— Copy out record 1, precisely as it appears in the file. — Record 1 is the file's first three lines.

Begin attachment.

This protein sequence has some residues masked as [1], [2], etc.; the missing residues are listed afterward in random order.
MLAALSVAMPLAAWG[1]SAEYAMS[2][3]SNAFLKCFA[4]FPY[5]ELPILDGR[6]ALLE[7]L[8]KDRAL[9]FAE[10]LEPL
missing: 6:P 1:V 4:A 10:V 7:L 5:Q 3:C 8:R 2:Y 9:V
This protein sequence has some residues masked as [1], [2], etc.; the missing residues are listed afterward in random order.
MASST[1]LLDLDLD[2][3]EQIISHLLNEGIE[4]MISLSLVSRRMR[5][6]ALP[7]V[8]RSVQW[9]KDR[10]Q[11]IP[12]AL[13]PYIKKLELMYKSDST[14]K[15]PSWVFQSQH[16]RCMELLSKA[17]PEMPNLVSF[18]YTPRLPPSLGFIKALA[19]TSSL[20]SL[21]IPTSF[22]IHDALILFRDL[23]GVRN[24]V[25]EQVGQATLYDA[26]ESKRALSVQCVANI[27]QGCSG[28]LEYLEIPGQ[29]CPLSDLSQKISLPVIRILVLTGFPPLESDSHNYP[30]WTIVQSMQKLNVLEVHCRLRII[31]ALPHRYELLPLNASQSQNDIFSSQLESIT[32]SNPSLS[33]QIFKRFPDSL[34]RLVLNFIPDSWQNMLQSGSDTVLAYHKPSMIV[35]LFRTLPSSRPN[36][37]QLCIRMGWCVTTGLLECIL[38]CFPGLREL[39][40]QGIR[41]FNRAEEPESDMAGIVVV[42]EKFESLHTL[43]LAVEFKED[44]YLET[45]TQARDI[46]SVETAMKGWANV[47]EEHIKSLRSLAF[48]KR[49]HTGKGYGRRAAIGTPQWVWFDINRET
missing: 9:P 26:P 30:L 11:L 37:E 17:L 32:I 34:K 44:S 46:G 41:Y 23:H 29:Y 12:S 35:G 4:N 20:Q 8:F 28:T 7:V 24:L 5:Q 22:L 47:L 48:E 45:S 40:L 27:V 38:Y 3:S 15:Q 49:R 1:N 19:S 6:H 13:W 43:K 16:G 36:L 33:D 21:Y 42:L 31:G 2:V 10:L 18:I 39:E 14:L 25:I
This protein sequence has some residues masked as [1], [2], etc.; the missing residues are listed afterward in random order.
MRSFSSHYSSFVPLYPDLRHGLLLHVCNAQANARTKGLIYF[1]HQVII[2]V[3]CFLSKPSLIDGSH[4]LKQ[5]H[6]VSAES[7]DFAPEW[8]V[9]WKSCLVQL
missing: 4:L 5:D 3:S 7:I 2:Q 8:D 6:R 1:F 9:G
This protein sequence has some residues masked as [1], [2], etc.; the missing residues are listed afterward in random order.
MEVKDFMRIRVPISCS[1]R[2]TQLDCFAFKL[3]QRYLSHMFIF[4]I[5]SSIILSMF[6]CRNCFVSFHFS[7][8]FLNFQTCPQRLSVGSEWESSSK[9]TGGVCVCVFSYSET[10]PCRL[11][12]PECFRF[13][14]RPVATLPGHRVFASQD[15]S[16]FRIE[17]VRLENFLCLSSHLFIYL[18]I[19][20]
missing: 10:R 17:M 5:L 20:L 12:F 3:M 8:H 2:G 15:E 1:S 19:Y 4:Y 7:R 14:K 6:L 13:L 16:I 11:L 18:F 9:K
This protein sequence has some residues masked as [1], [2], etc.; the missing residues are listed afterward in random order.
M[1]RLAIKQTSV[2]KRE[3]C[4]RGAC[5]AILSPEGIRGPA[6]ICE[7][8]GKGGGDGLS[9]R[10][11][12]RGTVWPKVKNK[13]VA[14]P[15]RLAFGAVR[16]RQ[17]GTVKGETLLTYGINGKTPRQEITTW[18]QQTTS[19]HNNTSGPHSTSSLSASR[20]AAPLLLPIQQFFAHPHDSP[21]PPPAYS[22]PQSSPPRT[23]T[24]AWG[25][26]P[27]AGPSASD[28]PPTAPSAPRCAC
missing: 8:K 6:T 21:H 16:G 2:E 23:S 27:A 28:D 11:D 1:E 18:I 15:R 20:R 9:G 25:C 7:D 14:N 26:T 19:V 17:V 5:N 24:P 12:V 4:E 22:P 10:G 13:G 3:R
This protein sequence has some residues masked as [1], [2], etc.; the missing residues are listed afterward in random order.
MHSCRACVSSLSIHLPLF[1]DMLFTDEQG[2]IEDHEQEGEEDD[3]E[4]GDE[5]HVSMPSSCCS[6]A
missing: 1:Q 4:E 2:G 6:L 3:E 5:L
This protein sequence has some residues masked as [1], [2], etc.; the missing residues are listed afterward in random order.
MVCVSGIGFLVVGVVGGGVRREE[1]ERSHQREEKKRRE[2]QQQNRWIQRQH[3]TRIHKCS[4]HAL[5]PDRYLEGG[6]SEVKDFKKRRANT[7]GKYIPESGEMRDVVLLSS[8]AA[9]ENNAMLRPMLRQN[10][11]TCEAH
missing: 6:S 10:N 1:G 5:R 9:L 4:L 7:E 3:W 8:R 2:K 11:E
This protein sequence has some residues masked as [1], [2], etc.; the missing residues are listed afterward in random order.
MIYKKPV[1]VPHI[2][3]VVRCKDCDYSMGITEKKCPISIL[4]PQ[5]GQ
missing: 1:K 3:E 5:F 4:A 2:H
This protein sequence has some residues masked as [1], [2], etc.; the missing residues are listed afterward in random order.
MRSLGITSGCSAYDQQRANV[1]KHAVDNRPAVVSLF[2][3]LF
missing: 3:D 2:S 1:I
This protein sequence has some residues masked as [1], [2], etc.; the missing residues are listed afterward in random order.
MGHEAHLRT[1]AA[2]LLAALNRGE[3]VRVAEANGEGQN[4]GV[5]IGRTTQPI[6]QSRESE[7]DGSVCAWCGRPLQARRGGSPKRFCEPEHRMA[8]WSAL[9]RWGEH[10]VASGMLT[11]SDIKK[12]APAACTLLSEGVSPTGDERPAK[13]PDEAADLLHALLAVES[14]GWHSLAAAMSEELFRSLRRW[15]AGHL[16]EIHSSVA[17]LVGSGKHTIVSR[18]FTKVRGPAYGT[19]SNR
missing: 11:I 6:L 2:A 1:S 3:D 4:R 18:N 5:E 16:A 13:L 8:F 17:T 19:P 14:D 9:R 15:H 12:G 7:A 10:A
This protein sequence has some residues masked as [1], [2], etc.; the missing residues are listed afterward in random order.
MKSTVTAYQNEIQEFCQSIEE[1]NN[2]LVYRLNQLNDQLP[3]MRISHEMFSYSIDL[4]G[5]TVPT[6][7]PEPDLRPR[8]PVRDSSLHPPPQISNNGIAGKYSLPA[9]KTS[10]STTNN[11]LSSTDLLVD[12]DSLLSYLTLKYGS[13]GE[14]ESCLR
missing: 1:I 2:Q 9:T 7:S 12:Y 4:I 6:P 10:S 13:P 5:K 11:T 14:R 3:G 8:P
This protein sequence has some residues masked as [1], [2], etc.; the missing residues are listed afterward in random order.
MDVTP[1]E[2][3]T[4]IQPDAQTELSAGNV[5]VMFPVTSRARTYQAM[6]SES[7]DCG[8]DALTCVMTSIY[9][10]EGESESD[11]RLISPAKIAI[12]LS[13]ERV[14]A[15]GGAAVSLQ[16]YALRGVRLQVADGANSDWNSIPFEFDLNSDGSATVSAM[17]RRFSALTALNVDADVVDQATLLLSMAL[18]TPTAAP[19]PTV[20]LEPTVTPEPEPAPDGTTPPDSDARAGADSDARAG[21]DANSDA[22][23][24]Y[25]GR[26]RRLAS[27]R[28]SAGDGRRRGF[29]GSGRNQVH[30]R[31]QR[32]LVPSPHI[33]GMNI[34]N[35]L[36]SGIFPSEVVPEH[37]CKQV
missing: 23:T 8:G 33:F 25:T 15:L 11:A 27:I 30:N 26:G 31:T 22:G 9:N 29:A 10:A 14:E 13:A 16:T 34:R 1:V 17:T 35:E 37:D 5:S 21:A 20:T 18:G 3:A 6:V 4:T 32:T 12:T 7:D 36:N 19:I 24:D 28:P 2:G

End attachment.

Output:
This protein sequence has some residues masked as [1], [2], etc.; the missing residues are listed afterward in random order.
MLAALSVAMPLAAWG[1]SAEYAMS[2][3]SNAFLKCFA[4]FPY[5]ELPILDGR[6]ALLE[7]L[8]KDRAL[9]FAE[10]LEPL
missing: 6:P 1:V 4:A 10:V 7:L 5:Q 3:C 8:R 2:Y 9:V